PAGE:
Lightning is largely absent from Oregon this week. However, warm, dry weather will greet the hundreds of thousands of visitors arriving to see the eclipse of the sun on Aug. 21. Avoiding activities that can spark a wildfire is key to making the eclipse a safe and pleasant experience for all. One measure adopted to reduce the risk of wildfire is a temporary ban, now in effect, on all campfires in state parks





Sunday, September 11, 2011

Cactus Mountain fire in Wallowa County - Sunday update

Fire Size:  7,668 Acres

Containment: 10%
Location: 17 miles N/NE of Imnaha
Cause: Under Investigation
Personnel: Approximately 120
Closures/Restrictions:  Dug Bar Road at Fence Creek to all public access

Fire Information:
(541) 432-6028
Staffed 8a.m.-9p.m.
cactusmtnfire0616@gmail.com

Inciweb
http://www.inciweb.org/incident/2661


Yesterday was a good day on the fire. Firefighters continued to keep the fire east of Summit Ridge, and to the west of the Snake River. Structure protection for the Litch Ranch, along with additional work in the Cow Creek area was accomplished. Smoke jumpers and aircraft worked the ridges. and 44 loads of retardant were dropped totaling 27,776 gallons. Additional bucket drops of water were also used.


Crews will continue today to notify hunters in the Lord Flat area of this fire, as a precautionary measure for public safety. Approximately 30 vehicles were located at the gate on the road leading into Lord Flat.

Fire behavior is expected to be intense Sunday, as temperatures in the canyon, will reach 100 degrees or higher. Relative humidity is forecasted to be in the single digits. Wind gusts should be around 18 mph in the canyon. Fire could potentially spot today up to a half-mile away. There will be additional heavy helicopters assisting in the suppression effort today.

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The purpose of this blog is to provide breaking news about wildfire activity on the forestlands protected by the Oregon Department of Forestry. We invite you to post questions or comments you have about current wildfires. Please keep your posts civil and free of profanity. You are also welcome to contact us by email at: information@odf.state.or.us.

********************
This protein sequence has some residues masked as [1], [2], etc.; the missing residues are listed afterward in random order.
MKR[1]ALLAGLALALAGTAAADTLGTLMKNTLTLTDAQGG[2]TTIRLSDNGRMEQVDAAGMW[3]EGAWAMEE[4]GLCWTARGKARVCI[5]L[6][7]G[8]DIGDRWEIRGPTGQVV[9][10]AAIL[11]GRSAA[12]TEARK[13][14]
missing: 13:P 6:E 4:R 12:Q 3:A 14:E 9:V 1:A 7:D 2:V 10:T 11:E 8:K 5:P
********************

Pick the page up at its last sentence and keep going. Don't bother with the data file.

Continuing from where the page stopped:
Current wildfire info

Cool, wet weather in the winter of 2016-17 ended Oregon's long drought and left a thick snowpack at higher elevations which will take some time to melt. However, even in non-drought years Oregon's warm, dry summers create conditions that allow for fire to start and spread. In an average summer firefighters still see almost a thousand fires on lands protected by the Oregon Department of Forestry.



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Protection jurisdiction

The Oregon Dept. of Forestry protects 16 million acres of private and public forestlands from wildfire. This includes all private forestlands in Oregon as well as state- and local government-owned forests, along with 2.8 million acres of federal Bureau of Land Management lands in the western part of the state. There are about 30.4 million total acres of forest in Oregon.



Fire suppression policy

The department fights fire aggressively, seeking to put out most fires at 10 acres or smaller. This approach minimizes damage to the timber resource and fish and wildlife habitat, and protects lives and property. It also saves money. While suppressing large fires can cost millions of dollars, economic and environmental damage from wildfires can be many times greater.




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Oregon Dept. of Forestry's public information officers in Salem, Ore., maintain this blog. During the wildfire season, we spend much of our time reporting on fires and firefighting to news media and the public.